A young Dean Stockwell and an old Trevor Howard. I plowed through this one pretty quickly. The dialogue is structured and proper, so it made for smooth subtitling. The whole time I worked on it, I couldn’t help but think about how different Stockwell’s role in this was compared to, uh, Beverly Hills Cop 2.
Then Jinx and I went on a long walk. She only barked one a couple people.
Did you know that Liesl and her father were attracted to each other? All right, I mean Chamian Carr and Christopher Plummer, who was more than ten years her senior at the time? Actually, I don’t even know if that’s true. I got that from IMDb, but they’ve been known to be wrong (witness: No perfect 10 rating for Secret Admirer.) I haven’t seen this one in a while, but when I was a child, I knew the soundtrack backwards and forwards. Didn’t help me when it came to subtitling some of those lyrics:
As Jinx gets more white fur on her face, her behavior seems to get more conservative too. She’s only five, but in the four months since we moved, she’s lost some of her zest for exploration and her social skills. So every day we head out for a walk. Pasadena folk tell me that this dog park near the tennis club is new. A couple days ago, when we visited, she was content to just poke around and sniff the occasional rump. Today she got more into it and actually sprinted around a bit.
Mike Flanagan is one of the most interesting directors in this excellent new wave of horror we’re going through. The premise of this one is an ingenious twist on the Nightmare on Elm Street hook–the dreamer alone is not only threatened, so are people in the waking world around him.
DJ Yon dropped this track at the Violet Crown VIP party the other night, and as soon as I had a chance I pestered him for a track ID. I misidentified it as “Burning Down the House,” and then he corrected me with “Life During Wartime.” Of course we both got it wrong, but settled eventually on “Once in a Lifetime.” It’s a smooth edit, with a terrific use of that rolling bass line.
And appropriate, in a way, since my strongest association of the song goes way back to the days at Movies Twin when Down and Out in Beverly Hills was released. This song played over the end credits, so after every show, I’d crank the monitor in the projection booth. It’s more than 25 years later now. The song still rules.
Thursday Night, April 30, 2015, Violet Crown Cinema opens to a select group of invited party folks. Included among the many speakers is the big man himself, who owns the Jean Cocteau theater just down the street, a marvelous cinema showcase in its own right. As Steve and I are pulling pints of lager to hand to party attendees, Steve says, “He must have a case of theater envy.” Then the first thing Martin says as he takes the microphone is “I think I have a case of theater envy.” Steve is pretty proud of himself.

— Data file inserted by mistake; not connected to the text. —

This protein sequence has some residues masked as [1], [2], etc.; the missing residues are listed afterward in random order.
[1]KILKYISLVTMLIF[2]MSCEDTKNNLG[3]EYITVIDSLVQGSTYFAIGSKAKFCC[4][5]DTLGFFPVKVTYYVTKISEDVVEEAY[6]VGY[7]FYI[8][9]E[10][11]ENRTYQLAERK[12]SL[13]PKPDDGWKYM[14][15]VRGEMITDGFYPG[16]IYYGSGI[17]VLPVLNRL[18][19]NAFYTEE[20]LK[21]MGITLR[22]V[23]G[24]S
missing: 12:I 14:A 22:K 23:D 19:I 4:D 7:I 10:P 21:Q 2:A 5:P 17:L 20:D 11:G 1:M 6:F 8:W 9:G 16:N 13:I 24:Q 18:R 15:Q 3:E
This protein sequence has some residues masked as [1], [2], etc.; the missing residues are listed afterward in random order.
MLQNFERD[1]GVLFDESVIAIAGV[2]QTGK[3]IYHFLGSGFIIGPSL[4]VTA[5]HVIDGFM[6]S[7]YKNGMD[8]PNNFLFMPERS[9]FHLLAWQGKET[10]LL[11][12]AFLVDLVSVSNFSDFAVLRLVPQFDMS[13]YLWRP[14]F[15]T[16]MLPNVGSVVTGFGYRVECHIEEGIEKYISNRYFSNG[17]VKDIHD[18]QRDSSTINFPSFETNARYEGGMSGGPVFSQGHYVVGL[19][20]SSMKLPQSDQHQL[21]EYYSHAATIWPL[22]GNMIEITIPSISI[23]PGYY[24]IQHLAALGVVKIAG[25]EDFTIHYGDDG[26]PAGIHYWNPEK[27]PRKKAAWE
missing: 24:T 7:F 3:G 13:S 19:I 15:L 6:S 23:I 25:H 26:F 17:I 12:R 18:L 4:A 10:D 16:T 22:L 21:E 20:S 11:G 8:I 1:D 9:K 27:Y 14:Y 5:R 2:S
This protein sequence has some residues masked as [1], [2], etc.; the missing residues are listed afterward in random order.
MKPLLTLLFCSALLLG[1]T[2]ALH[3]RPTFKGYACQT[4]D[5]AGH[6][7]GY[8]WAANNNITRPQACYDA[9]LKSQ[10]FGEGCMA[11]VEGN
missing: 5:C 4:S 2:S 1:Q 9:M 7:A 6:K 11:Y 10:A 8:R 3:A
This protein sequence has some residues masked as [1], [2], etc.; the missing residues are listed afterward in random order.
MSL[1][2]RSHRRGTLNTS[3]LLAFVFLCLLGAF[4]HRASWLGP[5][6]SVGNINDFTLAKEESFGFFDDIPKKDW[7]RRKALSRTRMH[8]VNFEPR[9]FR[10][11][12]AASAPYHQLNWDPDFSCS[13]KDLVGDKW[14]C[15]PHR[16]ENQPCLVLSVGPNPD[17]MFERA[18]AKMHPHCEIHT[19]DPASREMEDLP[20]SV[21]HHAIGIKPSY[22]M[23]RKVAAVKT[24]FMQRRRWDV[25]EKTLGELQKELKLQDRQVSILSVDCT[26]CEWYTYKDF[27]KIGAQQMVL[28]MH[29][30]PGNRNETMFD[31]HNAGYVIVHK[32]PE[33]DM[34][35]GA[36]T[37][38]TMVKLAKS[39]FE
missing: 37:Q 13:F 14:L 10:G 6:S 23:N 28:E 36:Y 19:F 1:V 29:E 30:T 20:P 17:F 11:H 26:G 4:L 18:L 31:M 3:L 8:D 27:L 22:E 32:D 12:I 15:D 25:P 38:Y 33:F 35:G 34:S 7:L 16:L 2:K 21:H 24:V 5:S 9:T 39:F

The seats are starting to arrive in the theater. I’ve only been working here for two days, but I’m starting to get this feeling of being home again. I haven’t worked in a movie theater since 1993, when I ran the Granada in Santa Barbara for the summer of The Firm, The Fugitive, The Last Action Hero and Like Water for Chocolate. And this theater promises to be something special. Believe me, I wouldn’t have applied if I didn’t think it could approximate the awesomeness of, say, the Arclight. Santa Fe has some good independent theaters. The mainstream venues, however, are garbage. Regal has sold its soul to the advertising devil. In almost every case, I’d rather wait to see the mainstream stuff on Netflix or Vudu than wade through the garbage they heap upon you before every show. Violet Crown seems to get this. I’ll be curious to see how it plays out.
Spent the day at the new job, which was bustling with activity in every room. Four days till opening, so we’ve got a lot to sort out. This is a view from the rail line end of the bar. The theaters are upstairs and downstairs.
I shot this last Wednesday on my last trip up the hill for the day. Roadrunner is my favorite run at Ski Santa Fe, and it happens to be the run that claimed my ACL in 2010, the last year I remember there being any decent snow cover. Here, you can see how badly we still need snow this season. Too many rocks make it near impossible to establish a decent rhythm.
Yesterday’s attack on Charlie Hebdo was horrible. I don’t understand the mindset of religious extremism, especially the kind that is so sensitive to satire and criticism that it lashes out at innocent people. And yes, they were innocent. No drawing ever took someone’s life. If everyone sought to settle differences with pencils and words, the brain-dead and humorless would be doomed.
And speaking of he brain-dead and humorless, I expect the backlash against ordinary, peaceful, rational Islamists will be as misguided and idiotic as always. I can’t help but think once again of this cartoon by Matt Inman.
“Are you so dangerously extremist that even a silly web cartoonist can’t draw a picture of your prophet without fearing for his life?”